Crisis Communications

The continuity of your entire organization could depend on whether or not you have a communications planů and how good it is. If you don't have a strategy and plan for communicating to your employees, the public and any other stakeholders, you may find yourself behind the eight ball. This week's articles could help you stay in the game.

What are you doing to connect, protect and account for your people in a crisis? (Item #1)   Analysts Frost & Sullivan: a well designed plan for crisis communications is a must. (Item #2)   The author of this piece offers a free downloadable communications template you can use. (Item #3)  

Behavior precedes communication, sometimes resulting in spin. (Item #4)   Would you be able to use your email right after a disruption? (Item #5)   Here's what you can take away from John Edwards' career suicide. (Item #6)  

As always, we look forward to hearing your comments & insights regarding business continuity. If you have a topic you'd like us to cover, email me at bmellinger@attainium.net.

Bob Mellinger, President
Attainium Corp



1. The Seven Steps to Successful Business Continuity Communications

This white paper provides an overview of common steps organizations are taking in order to connect, protect, and account for their people, while enabling response teams and decision makers to coordinate a successful recovery and help protect assets and infrastructure-even such things as supply chain and key customer relationships.
http://www.varolii.com/~/media/71FBB8A009984A9CB0E3BB5CE55D79CB.ashx


2. Critical Communications for Business Continuity: How to Ensure Employees, Partners & Customers Stay Connected

With an increasingly remote workforce, more companies are open to more interruptions to their business-and in a virtual workplace, even if those interruptions hit on a local level, their effects reach far and wide. Analyst firm Frost & Sullivan says that one key way to ensure superior business continuity is to have a clear, well designed plan in place for keeping communications going, not just when an event occurs, but during its duration. Read their white paper that covers a range of business continuity communications.
http://www.polycom.com/global/documents/whitepapers/
critical_communication_for_business_community.pdf


3. Developing an emergency communications plan: A template for business continuity planners

Communicating information during and following a disaster to relevant parties is a key priority. In this guide, the authors examine an emergency communications plan for business continuity planners, and then you can download a template to help you with your emergency communications planning that can be adapted to a variety of incidents.
http://searchdisasterrecovery.techtarget.com/Developing-an-emergency-communications-plan-A-template-for-business-continuity-planners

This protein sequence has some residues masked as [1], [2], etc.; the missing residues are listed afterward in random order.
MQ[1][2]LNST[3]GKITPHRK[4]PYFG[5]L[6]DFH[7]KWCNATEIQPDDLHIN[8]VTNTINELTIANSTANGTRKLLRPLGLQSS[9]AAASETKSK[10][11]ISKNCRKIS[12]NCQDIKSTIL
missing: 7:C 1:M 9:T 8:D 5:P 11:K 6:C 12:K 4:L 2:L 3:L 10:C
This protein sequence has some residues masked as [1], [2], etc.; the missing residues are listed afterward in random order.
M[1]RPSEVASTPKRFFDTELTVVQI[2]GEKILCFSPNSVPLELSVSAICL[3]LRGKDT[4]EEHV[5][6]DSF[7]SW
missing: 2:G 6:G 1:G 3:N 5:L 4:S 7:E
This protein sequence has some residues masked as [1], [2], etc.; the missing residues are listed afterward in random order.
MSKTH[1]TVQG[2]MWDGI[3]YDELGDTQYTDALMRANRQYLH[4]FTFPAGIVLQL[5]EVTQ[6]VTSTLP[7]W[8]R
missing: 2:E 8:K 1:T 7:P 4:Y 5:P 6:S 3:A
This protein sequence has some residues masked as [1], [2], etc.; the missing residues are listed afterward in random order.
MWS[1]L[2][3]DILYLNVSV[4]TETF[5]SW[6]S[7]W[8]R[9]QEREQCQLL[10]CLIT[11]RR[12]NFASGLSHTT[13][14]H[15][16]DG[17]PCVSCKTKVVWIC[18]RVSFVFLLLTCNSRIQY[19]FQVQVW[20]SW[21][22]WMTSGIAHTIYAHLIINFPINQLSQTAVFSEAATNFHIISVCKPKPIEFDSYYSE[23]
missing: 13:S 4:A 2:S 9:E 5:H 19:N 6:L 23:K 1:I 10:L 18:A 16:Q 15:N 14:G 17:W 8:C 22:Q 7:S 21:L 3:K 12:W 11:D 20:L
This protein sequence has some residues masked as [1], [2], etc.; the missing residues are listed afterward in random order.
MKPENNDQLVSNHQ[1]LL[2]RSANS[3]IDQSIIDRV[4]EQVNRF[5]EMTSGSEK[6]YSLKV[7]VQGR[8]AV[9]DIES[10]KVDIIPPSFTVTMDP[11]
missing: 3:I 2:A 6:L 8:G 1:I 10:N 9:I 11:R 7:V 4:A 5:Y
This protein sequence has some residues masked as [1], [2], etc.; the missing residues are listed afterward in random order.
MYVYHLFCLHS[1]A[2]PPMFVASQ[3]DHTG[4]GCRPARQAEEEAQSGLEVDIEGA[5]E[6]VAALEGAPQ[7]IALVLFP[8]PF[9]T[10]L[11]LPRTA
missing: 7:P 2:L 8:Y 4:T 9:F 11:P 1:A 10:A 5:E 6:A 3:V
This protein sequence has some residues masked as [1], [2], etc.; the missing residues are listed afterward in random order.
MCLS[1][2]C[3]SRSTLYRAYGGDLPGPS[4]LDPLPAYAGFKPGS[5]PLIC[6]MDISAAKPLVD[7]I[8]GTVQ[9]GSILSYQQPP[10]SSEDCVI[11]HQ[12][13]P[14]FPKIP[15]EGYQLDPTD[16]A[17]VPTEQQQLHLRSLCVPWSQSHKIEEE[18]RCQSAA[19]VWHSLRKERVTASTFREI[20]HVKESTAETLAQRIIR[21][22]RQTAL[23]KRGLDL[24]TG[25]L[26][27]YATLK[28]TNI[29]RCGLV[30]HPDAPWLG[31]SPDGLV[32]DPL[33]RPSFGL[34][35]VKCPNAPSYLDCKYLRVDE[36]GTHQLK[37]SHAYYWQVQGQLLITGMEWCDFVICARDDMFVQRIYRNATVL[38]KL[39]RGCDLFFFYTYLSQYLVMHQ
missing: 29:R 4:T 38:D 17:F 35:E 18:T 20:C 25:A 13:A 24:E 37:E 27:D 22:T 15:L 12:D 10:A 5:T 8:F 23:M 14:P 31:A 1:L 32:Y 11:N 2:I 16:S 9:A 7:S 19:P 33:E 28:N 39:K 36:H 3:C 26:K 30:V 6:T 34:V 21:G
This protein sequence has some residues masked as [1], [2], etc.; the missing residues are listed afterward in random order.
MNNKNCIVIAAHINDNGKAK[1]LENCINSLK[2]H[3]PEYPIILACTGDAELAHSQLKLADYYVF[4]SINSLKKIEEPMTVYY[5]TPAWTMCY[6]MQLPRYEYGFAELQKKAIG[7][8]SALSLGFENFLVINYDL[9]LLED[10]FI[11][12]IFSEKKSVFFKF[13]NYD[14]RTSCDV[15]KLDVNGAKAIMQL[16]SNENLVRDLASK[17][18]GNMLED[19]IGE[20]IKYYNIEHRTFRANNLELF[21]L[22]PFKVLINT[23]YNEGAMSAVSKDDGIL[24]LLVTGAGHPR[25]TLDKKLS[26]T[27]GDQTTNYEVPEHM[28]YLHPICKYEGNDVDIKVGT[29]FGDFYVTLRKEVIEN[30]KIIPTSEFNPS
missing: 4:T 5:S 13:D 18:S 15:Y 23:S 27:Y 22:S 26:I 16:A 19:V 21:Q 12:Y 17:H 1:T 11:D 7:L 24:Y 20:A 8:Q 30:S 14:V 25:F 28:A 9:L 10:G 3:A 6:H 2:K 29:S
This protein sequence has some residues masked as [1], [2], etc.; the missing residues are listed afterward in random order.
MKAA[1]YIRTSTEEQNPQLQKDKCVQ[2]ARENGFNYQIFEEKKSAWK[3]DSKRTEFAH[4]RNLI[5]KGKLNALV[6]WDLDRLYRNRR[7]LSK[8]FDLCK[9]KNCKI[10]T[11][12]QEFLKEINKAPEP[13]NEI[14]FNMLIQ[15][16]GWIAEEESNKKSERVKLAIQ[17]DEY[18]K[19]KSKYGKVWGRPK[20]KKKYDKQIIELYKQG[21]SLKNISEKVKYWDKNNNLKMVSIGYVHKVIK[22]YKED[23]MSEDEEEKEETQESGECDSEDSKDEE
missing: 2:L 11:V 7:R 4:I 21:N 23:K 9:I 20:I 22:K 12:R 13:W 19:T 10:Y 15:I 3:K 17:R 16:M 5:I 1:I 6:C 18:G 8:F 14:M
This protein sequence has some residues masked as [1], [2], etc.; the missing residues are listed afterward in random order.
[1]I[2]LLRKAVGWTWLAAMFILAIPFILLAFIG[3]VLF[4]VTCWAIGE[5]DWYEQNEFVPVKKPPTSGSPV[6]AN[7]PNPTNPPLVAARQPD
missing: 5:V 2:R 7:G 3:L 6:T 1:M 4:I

4. Seven Dimensions of Crisis Communication Management: A Strategic Analysis and Planning Model©

The most challenging part of crisis communication management is reacting - with the right response - quickly. This is because behavior always precedes communication. Non-behavior or inappropriate behavior leads to spin, not communication. In emergencies, it's the non-action and the resulting spin that cause embarrassment, humiliation, prolonged visibility, and unnecessary litigation.
http://www.e911.com/monos/A001.html


5. Email Continuity: Maintaining Communications in Times of Disaster

Yet one of the most fundamental of business applications, email, often gets short shrift from a disaster planning perspective. And given the importance of email for almost every business - both in terms of serving as a critical communication tool and as a de facto information repository - an email continuity plan should be at the top of every IT disaster recovery planning list. But is this truly the case? And is the plan comprehensive enough to maintain continuous email communications?
http://www.infosectoday.com/Articles/EmailContinuity.htm


6. Crisis Communication Gone Wrong: The John Edwards Lesson of Career Implosion - And What You Can Learn From It

Crises are never easy, and it's more difficult to see them clearly the closer you are to them. That's exactly why judgments are so immediate and so harsh when one fails to handle oneself well in a crisis. People think they see a person's real character - or lack of it - when they are under fire. And they just might be right.
http://www.thepincusgroup.com/art21.html


Quote of the Week:

"By the time you hear the thunder, it's too late to build the ark."
-- Anonymous


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Attainium Corp
15110 Gaffney Circle
Gainesville, VA 20155
www.attainium.net